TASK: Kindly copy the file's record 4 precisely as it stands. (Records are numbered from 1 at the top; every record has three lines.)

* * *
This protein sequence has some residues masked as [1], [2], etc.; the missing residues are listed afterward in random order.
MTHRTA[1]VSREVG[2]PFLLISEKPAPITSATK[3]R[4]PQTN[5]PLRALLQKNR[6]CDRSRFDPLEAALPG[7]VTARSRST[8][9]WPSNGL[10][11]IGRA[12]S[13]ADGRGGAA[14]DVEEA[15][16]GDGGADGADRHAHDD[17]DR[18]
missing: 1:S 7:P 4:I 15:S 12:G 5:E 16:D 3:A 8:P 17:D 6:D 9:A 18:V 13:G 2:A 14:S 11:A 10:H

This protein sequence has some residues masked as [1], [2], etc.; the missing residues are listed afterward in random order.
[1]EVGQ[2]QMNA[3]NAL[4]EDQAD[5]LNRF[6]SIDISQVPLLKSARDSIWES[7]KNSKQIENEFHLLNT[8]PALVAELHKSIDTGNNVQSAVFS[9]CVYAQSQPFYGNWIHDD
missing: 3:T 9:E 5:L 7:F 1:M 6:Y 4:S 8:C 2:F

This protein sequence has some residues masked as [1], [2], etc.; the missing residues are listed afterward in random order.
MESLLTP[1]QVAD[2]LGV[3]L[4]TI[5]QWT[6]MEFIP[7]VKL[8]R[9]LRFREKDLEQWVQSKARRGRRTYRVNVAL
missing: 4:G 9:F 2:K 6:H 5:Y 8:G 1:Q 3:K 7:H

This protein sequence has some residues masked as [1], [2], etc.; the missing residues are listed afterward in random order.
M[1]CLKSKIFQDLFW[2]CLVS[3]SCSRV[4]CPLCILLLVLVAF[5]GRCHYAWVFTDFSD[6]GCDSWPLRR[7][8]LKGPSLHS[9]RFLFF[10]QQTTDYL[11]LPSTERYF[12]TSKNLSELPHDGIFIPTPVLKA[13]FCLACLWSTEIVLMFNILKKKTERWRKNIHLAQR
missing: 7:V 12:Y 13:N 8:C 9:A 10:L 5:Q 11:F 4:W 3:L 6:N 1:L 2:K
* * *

This protein sequence has some residues masked as [1], [2], etc.; the missing residues are listed afterward in random order.
M[1]CLKSKIFQDLFW[2]CLVS[3]SCSRV[4]CPLCILLLVLVAF[5]GRCHYAWVFTDFSD[6]GCDSWPLRR[7][8]LKGPSLHS[9]RFLFF[10]QQTTDYL[11]LPSTERYF[12]TSKNLSELPHDGIFIPTPVLKA[13]FCLACLWSTEIVLMFNILKKKTERWRKNIHLAQR
missing: 7:V 12:Y 13:N 8:C 9:A 10:L 5:Q 11:F 4:W 3:L 6:N 1:L 2:K